It’s a rather cold day. Indeed, it’s only been 5 or so minutes and my toes are no longer sending signals to my brain other than “cold cold cold.” The sun shining through the window before I left tricked me into thinking it would be warm, but thankfully, I have a rather large, brightly coloured hat. It makes 5’7″ me look like a child, but that’s perfectly fine, since it gives me an excuse to act like a child. My laces are slightly too tight for comfort, since I dislike when the two skates do not have equal tightness, and one cannot really tell the difference if they’re both too tight.
After a little bit of shuffling towards the ice, with a little bit of hesitation, I step onto the ice. The Zamboni had just made its rounds around the rink, and there were already a couple people speeding around in circles, making lines on the pristine ice. I, however, require a bit of adjusting, and wobble around for a few seconds. Unsure if I still know how to skate, I take a few shaky, penguin-like strides before gaining more confidence, forgetting that newly zambonied ice is slippery, and falling.
First fall of the year, I suppose. I would sit there and continue to pity myself, but the ice, surprisingly enough, is icy, and I need not torture myself like that. More people are sitting on the benches, lacing up their skates, so I try my best to fully enjoy one lap before the influx of people arrive.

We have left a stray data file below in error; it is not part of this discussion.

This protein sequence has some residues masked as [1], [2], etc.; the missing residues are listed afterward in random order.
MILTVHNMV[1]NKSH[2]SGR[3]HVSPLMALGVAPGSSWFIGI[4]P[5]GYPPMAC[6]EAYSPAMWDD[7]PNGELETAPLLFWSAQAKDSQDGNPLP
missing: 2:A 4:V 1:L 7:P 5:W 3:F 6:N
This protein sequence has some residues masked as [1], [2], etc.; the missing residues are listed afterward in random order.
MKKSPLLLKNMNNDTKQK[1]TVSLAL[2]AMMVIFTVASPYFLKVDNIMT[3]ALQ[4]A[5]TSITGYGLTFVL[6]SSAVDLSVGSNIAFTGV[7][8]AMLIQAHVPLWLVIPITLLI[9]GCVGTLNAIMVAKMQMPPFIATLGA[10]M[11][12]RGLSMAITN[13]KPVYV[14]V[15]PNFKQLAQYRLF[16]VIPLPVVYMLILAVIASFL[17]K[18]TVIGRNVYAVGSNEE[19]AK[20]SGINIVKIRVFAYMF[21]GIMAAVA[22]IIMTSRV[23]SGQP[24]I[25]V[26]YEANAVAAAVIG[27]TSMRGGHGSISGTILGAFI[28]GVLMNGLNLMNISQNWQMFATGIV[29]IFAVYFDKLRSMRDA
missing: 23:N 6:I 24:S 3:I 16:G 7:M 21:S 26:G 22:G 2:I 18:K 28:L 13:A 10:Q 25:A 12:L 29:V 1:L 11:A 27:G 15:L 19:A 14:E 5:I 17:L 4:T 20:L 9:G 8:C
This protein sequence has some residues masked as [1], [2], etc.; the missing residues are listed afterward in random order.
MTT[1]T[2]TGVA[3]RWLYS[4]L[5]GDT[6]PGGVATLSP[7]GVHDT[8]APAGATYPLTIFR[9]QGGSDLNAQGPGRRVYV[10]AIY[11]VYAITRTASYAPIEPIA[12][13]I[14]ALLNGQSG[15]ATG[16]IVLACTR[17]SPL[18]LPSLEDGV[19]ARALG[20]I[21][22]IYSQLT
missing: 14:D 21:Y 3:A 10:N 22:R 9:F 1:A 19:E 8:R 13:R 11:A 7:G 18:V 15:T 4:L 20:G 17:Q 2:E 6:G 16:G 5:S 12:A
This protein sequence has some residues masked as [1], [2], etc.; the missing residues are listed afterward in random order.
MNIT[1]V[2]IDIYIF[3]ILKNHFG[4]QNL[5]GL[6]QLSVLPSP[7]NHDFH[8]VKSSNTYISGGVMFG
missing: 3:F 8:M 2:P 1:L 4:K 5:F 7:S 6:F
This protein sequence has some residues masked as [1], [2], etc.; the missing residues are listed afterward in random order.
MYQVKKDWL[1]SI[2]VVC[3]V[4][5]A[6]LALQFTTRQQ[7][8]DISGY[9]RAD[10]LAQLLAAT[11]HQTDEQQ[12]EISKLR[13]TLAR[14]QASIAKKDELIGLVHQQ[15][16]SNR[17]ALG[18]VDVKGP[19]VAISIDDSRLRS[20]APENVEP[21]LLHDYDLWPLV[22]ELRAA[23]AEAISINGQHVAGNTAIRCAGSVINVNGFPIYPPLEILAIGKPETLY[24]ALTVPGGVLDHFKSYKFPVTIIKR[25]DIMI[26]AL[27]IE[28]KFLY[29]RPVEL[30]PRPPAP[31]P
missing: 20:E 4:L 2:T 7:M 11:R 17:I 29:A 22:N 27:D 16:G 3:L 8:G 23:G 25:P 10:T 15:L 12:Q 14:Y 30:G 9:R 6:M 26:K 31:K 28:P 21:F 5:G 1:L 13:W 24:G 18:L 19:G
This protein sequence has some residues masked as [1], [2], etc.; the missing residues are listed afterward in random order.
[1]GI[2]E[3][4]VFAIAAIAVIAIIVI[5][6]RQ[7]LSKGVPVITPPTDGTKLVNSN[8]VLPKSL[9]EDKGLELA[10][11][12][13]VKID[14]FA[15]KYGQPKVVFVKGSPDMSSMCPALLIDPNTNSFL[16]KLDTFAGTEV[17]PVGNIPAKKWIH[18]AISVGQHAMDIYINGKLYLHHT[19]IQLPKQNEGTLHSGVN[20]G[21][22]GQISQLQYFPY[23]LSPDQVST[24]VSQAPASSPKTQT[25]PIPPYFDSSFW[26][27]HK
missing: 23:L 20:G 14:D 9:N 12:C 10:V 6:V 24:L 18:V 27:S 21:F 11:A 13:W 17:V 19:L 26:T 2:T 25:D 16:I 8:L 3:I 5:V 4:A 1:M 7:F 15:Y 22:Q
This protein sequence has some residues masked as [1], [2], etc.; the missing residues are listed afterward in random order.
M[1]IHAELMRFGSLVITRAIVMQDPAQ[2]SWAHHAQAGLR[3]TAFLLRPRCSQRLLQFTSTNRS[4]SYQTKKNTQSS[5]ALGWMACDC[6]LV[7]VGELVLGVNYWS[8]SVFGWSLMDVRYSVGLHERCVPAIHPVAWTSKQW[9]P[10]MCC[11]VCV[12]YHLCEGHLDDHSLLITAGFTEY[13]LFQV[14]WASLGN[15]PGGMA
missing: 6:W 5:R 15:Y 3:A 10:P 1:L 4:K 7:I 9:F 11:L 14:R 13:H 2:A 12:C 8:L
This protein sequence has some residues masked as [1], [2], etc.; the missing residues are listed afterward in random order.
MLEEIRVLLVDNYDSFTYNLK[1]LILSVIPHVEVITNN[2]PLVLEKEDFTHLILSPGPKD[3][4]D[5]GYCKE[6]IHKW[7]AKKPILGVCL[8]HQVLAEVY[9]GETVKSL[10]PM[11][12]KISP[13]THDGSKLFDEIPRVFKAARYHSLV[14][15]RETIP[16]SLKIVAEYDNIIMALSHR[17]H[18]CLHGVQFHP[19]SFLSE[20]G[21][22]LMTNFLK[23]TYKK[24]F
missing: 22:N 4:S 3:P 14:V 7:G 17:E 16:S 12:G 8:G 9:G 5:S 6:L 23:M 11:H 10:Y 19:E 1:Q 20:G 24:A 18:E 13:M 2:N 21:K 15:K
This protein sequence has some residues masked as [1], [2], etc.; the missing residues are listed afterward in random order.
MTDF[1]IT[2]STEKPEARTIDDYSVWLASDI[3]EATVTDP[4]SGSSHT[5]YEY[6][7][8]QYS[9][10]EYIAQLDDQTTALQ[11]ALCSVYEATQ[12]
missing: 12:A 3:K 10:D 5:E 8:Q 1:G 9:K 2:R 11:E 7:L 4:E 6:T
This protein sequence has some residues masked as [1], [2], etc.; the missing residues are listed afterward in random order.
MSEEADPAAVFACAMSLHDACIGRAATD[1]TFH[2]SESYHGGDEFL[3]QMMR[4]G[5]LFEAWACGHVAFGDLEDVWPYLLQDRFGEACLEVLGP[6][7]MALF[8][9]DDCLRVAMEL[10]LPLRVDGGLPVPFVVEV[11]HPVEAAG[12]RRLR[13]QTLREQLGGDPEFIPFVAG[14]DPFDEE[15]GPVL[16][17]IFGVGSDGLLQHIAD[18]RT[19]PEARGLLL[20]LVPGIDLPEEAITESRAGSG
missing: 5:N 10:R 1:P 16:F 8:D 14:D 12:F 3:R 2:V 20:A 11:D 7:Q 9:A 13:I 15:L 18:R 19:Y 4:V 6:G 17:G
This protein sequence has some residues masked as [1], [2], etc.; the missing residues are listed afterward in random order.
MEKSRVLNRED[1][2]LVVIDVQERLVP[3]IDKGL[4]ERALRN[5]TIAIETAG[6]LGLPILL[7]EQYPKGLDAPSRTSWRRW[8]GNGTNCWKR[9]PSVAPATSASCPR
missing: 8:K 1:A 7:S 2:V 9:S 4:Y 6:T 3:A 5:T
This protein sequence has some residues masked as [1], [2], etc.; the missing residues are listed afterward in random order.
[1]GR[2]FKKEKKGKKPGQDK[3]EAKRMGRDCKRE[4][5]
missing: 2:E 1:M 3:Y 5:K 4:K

There are a few different types of people on the ice. I notice that there are quite a few little kids today. They may look very innocent, but they are in fact very dangerous. When they fall, they have a tendency to slide across the ice directly in front of you like colourful seals, forcing you to stop, which is indeed something I am morbidly bad at. Also, the second they spot a gap in a group of people, no matter how small, they will make an attempt to fit through it and pass them at full speed, all the while scaring the people they are trying to pass with their loud scrapy skate noises, confidently swinging limbs, and a vertical deficiency that makes them rather hard to see.
Another lap later, I encounter another challenge —a group of teenagers. This is very bad news because they are teenagers, so not only must one face the challenges of trying to — without going close enough to them to be considered creepy — bypass a very slow-moving group of people literally perfectly blocking the path, but one must also avert one’s eyes so as not to attract the attention of their judging stares. I finally manage to escape once the path widens.
Eventually, as the sky grew darker, the number of people on the ice dwindled to the point where I could find myself with several meters of empty ice in front of me. My toes at this point are essentially nonexistent and the wind is blowing more confidently against my face. Above, the moon shines as I skate along to the “Beatles Only Radio” blasting from the speakers.
Illustrator: Helen Sun